Optimism surrounding the continuation of talks between Russia and Ukraine has provided a boost to equity markets and is mirrored by a similar decline on gold.
It will be interesting to see which direction gold ends up taking in April as some of the bullish factors that saw it break above $2,000 an ounce in March start to unwind and the focus may start to switch away from the war in Ukraine and more on the macroeconomic outlook.
The ongoing conflict has provided solid support to gold and other haven assets so any signs of progress on peace talks are likely to see some of that support fade. Furthermore, the inflation headache that is troubling governments and central banks is not going to ease any time soon, with more interest rate hikes expected in April to try and curb rising prices.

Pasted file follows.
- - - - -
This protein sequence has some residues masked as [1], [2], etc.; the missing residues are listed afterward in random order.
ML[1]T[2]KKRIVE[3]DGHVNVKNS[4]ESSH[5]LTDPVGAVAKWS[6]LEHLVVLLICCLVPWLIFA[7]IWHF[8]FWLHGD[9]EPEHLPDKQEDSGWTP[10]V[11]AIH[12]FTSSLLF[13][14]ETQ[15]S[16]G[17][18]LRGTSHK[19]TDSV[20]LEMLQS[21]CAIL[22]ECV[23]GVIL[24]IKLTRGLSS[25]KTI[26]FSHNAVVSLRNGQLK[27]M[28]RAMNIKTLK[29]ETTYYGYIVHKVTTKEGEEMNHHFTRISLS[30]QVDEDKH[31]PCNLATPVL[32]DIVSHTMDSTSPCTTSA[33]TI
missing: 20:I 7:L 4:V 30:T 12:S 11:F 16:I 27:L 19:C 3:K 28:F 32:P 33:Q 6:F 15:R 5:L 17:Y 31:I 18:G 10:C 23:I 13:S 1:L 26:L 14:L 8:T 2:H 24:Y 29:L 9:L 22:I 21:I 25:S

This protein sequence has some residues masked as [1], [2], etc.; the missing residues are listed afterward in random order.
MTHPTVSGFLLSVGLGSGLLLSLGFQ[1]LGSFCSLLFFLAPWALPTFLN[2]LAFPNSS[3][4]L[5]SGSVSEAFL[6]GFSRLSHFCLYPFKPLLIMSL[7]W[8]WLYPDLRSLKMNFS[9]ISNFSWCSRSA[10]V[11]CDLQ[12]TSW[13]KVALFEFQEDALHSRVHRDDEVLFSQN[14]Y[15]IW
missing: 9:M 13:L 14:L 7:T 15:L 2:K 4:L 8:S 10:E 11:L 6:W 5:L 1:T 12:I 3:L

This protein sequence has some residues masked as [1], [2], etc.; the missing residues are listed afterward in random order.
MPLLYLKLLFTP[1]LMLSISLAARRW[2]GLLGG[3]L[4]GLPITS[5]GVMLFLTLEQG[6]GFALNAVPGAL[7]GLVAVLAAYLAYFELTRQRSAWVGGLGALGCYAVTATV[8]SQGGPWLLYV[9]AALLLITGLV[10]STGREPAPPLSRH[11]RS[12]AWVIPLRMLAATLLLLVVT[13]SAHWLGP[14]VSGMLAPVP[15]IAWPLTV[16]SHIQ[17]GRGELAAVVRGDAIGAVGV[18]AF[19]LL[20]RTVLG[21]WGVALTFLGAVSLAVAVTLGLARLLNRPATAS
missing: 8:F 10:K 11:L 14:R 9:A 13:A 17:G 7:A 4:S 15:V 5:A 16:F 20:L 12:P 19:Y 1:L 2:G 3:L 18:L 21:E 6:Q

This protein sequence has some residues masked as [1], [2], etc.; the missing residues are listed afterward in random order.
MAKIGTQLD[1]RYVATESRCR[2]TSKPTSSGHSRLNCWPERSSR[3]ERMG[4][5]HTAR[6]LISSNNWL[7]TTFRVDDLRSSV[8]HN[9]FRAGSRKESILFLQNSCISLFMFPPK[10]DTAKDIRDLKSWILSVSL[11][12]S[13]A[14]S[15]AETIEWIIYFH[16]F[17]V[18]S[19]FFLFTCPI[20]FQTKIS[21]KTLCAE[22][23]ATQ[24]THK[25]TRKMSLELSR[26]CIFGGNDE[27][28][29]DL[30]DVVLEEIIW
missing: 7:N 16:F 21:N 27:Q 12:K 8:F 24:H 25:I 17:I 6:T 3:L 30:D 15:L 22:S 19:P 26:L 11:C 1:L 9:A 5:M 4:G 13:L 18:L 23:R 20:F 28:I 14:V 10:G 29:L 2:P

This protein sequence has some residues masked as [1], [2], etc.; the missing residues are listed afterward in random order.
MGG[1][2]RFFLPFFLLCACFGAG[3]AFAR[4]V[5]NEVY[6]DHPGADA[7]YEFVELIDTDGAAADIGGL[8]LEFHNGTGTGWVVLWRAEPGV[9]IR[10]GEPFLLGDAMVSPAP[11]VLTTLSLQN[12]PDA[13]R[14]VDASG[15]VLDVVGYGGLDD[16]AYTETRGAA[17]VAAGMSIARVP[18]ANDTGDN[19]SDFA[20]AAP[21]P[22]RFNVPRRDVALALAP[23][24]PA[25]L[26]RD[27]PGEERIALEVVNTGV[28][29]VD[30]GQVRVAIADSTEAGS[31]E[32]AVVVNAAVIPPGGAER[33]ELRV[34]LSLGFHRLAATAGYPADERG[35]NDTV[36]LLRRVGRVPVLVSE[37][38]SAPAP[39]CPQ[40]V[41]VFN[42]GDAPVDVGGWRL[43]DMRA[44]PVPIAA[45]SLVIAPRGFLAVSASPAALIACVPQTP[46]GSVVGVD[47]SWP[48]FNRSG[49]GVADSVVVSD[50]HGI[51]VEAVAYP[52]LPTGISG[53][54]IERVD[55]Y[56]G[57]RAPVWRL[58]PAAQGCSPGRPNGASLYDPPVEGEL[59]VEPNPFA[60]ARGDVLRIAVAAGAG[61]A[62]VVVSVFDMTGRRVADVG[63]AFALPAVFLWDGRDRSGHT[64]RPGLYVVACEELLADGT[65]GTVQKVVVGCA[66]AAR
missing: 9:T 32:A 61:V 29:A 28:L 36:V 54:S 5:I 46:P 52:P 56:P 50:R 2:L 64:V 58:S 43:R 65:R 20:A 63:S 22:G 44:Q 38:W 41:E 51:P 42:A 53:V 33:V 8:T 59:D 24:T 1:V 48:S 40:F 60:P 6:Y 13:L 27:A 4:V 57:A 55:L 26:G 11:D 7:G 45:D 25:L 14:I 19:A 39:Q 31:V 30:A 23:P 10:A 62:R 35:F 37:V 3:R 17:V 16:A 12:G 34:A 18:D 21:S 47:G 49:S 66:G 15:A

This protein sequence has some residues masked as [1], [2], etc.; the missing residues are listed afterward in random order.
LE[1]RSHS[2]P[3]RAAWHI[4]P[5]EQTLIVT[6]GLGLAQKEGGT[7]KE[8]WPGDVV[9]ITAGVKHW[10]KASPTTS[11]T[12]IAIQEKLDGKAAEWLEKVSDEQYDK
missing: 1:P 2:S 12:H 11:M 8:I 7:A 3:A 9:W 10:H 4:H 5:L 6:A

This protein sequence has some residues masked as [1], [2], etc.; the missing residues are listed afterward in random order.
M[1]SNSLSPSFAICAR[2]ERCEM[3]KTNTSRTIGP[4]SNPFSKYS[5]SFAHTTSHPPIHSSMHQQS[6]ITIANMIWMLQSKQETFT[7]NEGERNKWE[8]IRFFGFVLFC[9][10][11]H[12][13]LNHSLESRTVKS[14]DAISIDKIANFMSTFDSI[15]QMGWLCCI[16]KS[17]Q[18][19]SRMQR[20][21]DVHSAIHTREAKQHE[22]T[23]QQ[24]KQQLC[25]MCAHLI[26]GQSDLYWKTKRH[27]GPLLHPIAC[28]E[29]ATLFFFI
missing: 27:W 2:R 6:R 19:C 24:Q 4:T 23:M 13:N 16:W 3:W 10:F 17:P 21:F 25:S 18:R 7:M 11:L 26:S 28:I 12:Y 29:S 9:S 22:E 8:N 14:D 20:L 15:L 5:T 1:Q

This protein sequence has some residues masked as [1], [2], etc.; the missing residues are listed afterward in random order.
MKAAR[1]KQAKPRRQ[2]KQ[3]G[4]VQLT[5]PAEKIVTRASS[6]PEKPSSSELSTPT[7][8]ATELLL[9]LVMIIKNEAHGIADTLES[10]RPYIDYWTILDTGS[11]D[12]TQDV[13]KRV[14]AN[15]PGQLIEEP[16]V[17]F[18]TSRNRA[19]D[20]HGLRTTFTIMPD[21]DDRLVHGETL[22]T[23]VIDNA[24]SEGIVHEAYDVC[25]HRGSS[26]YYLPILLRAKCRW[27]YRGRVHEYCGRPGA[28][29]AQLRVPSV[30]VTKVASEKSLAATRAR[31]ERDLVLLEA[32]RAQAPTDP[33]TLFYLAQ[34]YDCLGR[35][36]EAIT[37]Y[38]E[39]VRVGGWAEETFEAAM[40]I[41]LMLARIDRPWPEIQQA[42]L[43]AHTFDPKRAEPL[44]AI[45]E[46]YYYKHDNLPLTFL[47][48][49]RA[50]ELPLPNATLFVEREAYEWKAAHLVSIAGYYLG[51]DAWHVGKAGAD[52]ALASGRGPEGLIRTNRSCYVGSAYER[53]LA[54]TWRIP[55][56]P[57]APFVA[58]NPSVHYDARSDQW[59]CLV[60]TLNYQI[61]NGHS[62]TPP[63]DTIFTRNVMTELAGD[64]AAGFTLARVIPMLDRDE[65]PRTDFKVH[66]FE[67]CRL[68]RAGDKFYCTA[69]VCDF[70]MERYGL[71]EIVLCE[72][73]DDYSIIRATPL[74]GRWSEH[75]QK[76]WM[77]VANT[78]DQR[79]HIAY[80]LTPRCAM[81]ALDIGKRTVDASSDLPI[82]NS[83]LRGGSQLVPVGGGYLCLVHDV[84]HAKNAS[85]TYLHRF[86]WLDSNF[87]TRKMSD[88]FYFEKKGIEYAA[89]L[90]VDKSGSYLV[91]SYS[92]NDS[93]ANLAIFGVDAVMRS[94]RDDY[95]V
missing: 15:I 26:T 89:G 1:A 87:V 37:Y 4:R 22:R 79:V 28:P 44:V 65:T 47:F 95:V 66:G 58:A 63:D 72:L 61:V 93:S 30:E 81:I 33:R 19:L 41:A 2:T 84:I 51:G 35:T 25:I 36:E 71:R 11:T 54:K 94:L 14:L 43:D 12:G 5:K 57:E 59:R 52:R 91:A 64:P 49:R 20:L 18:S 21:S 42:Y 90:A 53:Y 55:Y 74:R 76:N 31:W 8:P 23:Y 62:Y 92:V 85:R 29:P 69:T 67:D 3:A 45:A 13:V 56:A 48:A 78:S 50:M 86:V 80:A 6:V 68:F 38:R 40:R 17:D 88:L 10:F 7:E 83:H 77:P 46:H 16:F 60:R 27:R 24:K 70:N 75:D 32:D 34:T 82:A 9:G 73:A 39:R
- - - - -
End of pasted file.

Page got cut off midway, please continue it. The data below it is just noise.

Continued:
These dual headwinds of an unwinding of fear trading and the prospect of rising interest rates making the non-yield bearing asset of gold less attractive make $1,900 an ounce a key indicator for the level of underlying support there is for gold.
It looks likely that gold will soon be pushed down to this threshold and the fragile nature of the current optimism in markets may see a bullish price reaction if and when gold reaches $1,900.
On a much shorter-term outlook, today’s release of the US’ latest jobs and unemployment data will give an indicator of the strength of the world’s largest economy.
With improving numbers expected, any surprises to the downside that show the economic recovery remains jittery could benefit gold while any figure better than forecast will add to the current pressures on the gold price.
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